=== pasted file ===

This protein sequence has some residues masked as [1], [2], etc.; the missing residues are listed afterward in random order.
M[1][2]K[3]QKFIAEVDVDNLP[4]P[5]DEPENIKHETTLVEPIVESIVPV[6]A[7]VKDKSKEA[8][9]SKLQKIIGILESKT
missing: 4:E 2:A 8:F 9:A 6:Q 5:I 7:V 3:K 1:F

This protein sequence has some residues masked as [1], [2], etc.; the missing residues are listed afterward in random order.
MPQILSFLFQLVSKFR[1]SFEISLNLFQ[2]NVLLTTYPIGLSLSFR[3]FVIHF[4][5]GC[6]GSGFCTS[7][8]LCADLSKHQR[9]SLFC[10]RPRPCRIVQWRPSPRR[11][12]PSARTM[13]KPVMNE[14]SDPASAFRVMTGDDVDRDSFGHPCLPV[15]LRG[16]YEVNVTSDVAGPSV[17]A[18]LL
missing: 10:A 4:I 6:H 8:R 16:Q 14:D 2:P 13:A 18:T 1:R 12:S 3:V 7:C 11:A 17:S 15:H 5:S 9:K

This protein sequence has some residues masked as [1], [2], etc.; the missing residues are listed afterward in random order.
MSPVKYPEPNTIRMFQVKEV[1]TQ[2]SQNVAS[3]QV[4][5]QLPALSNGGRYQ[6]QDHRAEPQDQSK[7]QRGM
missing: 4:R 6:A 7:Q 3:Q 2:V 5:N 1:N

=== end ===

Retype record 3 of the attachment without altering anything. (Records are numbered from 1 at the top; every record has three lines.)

This protein sequence has some residues masked as [1], [2], etc.; the missing residues are listed afterward in random order.
MSPVKYPEPNTIRMFQVKEV[1]TQ[2]SQNVAS[3]QV[4][5]QLPALSNGGRYQ[6]QDHRAEPQDQSK[7]QRGM
missing: 4:R 6:A 7:Q 3:Q 2:V 5:N 1:N